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75,000,000,000 streaming inserts/second using hierarchical hypersparse GraphBLAS matrices

Summary

The SuiteSparse GraphBLAS C-library implements high performance hypersparse matrices with bindings to a variety of languages (Python, Julia, and Matlab/Octave). GraphBLAS provides a lightweight in-memory database implementation of hypersparse matrices that are ideal for analyzing many types of network data, while providing rigorous mathematical guarantees, such as linearity. Streaming updates of hypersparse matrices put enormous pressure on the memory hierarchy. This work benchmarks an implementation of hierarchical hypersparse matrices that reduces memory pressure and dramatically increases the update rate into a hypersparse matrices. The parameters of hierarchical hypersparse matrices rely on controlling the number of entries in each level in the hierarchy before an update is cascaded. The parameters are easily tunable to achieve optimal performance for a variety of applications. Hierarchical hypersparse matrices achieve over 1,000,000 updates per second in a single instance. Scaling to 31,000 instances of hierarchical hypersparse matrices arrays on 1,100 server nodes on the MIT SuperCloud achieved a sustained update rate of 75,000,000,000 updates per second. This capability allows the MIT SuperCloud to analyze extremely large streaming network data sets.
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Summary

The SuiteSparse GraphBLAS C-library implements high performance hypersparse matrices with bindings to a variety of languages (Python, Julia, and Matlab/Octave). GraphBLAS provides a lightweight in-memory database implementation of hypersparse matrices that are ideal for analyzing many types of network data, while providing rigorous mathematical guarantees, such as linearity. Streaming updates...

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Large scale parallelization using file-based communications

Summary

In this paper, we present a novel and new file-based communication architecture using the local filesystem for large scale parallelization. This new approach eliminates the issues with filesystem overload and resource contention when using the central filesystem for large parallel jobs. The new approach incurs additional overhead due to inter-node message file transfers when both the sending and receiving processes are not on the same node. However, even with this additional overhead cost, its benefits are far greater for the overall cluster operation in addition to the performance enhancement in message communications for large scale parallel jobs. For example, when running a 2048-process parallel job, it achieved about 34 times better performance with MPI_Bcast() when using the local filesystem. Furthermore, since the security for transferring message files is handled entirely by using the secure copy protocol (scp) and the file system permissions, no additional security measures or ports are required other than those that are typically required on an HPC system.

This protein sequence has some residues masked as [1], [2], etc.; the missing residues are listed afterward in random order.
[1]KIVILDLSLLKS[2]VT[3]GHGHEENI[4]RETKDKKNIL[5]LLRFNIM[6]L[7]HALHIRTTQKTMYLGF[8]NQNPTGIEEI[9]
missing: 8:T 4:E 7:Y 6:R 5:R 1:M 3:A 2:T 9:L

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Summary

In this paper, we present a novel and new file-based communication architecture using the local filesystem for large scale parallelization. This new approach eliminates the issues with filesystem overload and resource contention when using the central filesystem for large parallel jobs. The new approach incurs additional overhead due to inter-node...

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Streaming 1.9 billion hyperspace network updates per second with D4M

Summary

The Dynamic Distributed Dimensional Data Model (D4M) library implements associative arrays in a variety of languages (Python, Julia, and Matlab/Octave) and provides a lightweight in-memory database implementation of hypersparse arrays that are ideal for analyzing many types of network data. D4M relies on associative arrays which combine properties of spreadsheets, databases, matrices, graphs, and networks, while providing rigorous mathematical guarantees, such as linearity. Streaming updates of D4M associative arrays put enormous pressure on the memory hierarchy. This work describes the design and performance optimization of an implementation of hierarchical associative arrays that reduces memory pressure and dramatically increases the update rate into an associative array. The parameters of hierarchical associative arrays rely on controlling the number of entries in each level in the hierarchy before an update is cascaded. The parameters are easily tunable to achieve optimal performance for a variety of applications. Hierarchical arrays achieve over 40,000 updates per second in a single instance. Scaling to 34,000 instances of hierarchical D4M associative arrays on 1,100 server nodes on the MIT SuperCloud achieved a sustained update rate of 1,900,000,000 updates per second. This capability allows the MIT SuperCloud to analyze extremely large streaming network data sets.
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Summary

The Dynamic Distributed Dimensional Data Model (D4M) library implements associative arrays in a variety of languages (Python, Julia, and Matlab/Octave) and provides a lightweight in-memory database implementation of hypersparse arrays that are ideal for analyzing many types of network data. D4M relies on associative arrays which combine properties of spreadsheets...

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A billion updates per second using 30,000 hierarchical in-memory D4M databases

Summary